Vanishing funds could extinguish future Fourth of July celebrations

Within a couple of years, the annual Catonsville Fourth of July Parade could go the way of the dinosaurs and the dodo.

That's the fear as fundraising efforts continue to fall short of expenses, according to a member the Catonsville Fourth of July Committee.


Maureen Sweeney Smith, said this year could be the fourth in a trend in which fundraising efforts fall well short of the $95,000 necessary to pay for the parade and fireworks.

The fundraising efforts for the Independence Day celebrations in 2009 and 2010 each fell $10,000 short of the cost, Sweeney Smith said.


In 2011, the event had a $3,000 surplus, but Sweeney Smith said a developer's one-time $10,000 donation as a community benefit made the difference last year.

The Catonsville Fourth of July Committee has kept the 66-year-old celebration afloat by digging into its reserve, the amount of which Sweeney Smith declined to disclose.

"If things continue the way they are now, we'll probably be out of that reserve in two years," Sweeney Smith said. "Can you imagine what would happen if Catonsville didn't have a parade?

"We can't keep operating this way. We have to operate like a business," she said. "We see this trend and people aren't giving as much and our expenses are climbing like crazy."

The group's traditional Dance for the Fourth fundraiser in March sold 103 fewer tickets than it did a year ago, Sweeney Smith said.

"We're seeing our expenses go up, up, up," Sweeney Smith said. "In this economy, we're not seeing our revenue go up."

The cost of this year's celebration was slashed $5,000 from last year's by reducing the number of bands performing from 15 to 12 and not bringing back the Lone Ranger to ride in the parade.

"I don't know what you'd scale back on," Sweeney Smith said. "Fireworks cost what they cost and insurance costs what it costs."


The cost of parade insurance, for example, rose from $1,500 last year to $3,000 this year, Sweeney Smith said.

Sweeney Smith said the committee appreciates the dollars patrons stuff in the buckets on the Fourth of July, but much more than that is needed.

"There's so much general support for our parade and fireworks," Sweeney Smith said. "I wish there was financial support."

Vangel Paper, owned by Catonsville native Valerie Androutsopoulos and her husband, Angelos, have supported the Catonsville Fourth of July celebration for about five years.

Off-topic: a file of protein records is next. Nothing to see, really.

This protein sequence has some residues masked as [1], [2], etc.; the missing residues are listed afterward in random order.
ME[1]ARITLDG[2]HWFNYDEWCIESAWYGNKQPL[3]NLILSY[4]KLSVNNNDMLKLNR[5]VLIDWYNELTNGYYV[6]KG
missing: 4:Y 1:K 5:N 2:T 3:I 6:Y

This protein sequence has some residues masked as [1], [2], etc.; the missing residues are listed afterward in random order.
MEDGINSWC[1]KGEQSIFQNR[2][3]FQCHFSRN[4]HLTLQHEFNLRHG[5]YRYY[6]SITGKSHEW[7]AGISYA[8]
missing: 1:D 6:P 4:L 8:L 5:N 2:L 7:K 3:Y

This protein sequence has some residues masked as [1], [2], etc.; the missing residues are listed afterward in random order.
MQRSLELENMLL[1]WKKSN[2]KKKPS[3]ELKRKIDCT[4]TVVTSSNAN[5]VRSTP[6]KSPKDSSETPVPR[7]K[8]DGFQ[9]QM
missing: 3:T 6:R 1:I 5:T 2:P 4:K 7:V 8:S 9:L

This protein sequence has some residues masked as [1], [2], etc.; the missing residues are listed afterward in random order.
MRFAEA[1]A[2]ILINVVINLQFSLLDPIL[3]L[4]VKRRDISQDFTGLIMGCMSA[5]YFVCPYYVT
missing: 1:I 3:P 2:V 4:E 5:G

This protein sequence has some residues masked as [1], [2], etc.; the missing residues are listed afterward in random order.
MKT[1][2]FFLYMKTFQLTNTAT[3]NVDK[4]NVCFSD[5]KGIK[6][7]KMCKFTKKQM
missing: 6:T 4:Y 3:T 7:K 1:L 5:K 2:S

"I think it's the epitome of Catonsville. It shows a sense of community," Valerie Androutsopoulos said.

After starting by providing the trash boxes placed along the parade route, the business now sponsors the fireworks, kinetic entries from the American Visionary Arts Museum and the Show Us Your Chair Contest, Sweeney Smith said.


If the town ever lost the celebration, Valerie Androutsopoulos said, "That would be a crime. It's such a tradition.

"I would hope that the community would step up and donate to keep this tradition going," she said.

Androutsopoulos said she thought a lot of the recent fundraising problems are linked to the sour economy but noted that it's not insurmountable if all businesses and individuals gave what they could.

Bryan Krickbaum, 30, the manager of Performance Collision on Edmondson Avenue, said he has hardly missed a parade since he went as a child with his family.

The Catonsville native said his company will sponsor the lighting and sound during the fireworks because he can remember how the companies that sponsored the celebration on signs and pamphlets always stood out to him.

Before he approached Sweeney Smith about becoming a sponsor, he had no idea how much it cost to throw the celebration, he said.


"I wonder if it's a lack of knowledge that people don't know how expensive it is to throw," Krickbaum said.

Krickbaum called the potential end to the Catonsville Fourth of July celebration "horrible."

The Catonsville Fourth of July Committee has tried to build off the success of last year's new fundraisers, such as the Show Us Your Chair Contest and a float registration fee of $50, and find new revenue streams.

One of the committee's popular new fundraisers is the sale of advertisements along the bottom of the stage for $500, Sweeney Smith said.

Sweeney Smith credited Bob Sansbury, a retired auto parts salesman, for increasing the haul from the door-to-door campaign for donations from about $500 to $7,000.

"We're stepping up and really trying to find ways to raise money," Sweeney Smith said. "After that, we might go the way of many other organizations that have lost their Fourth of July."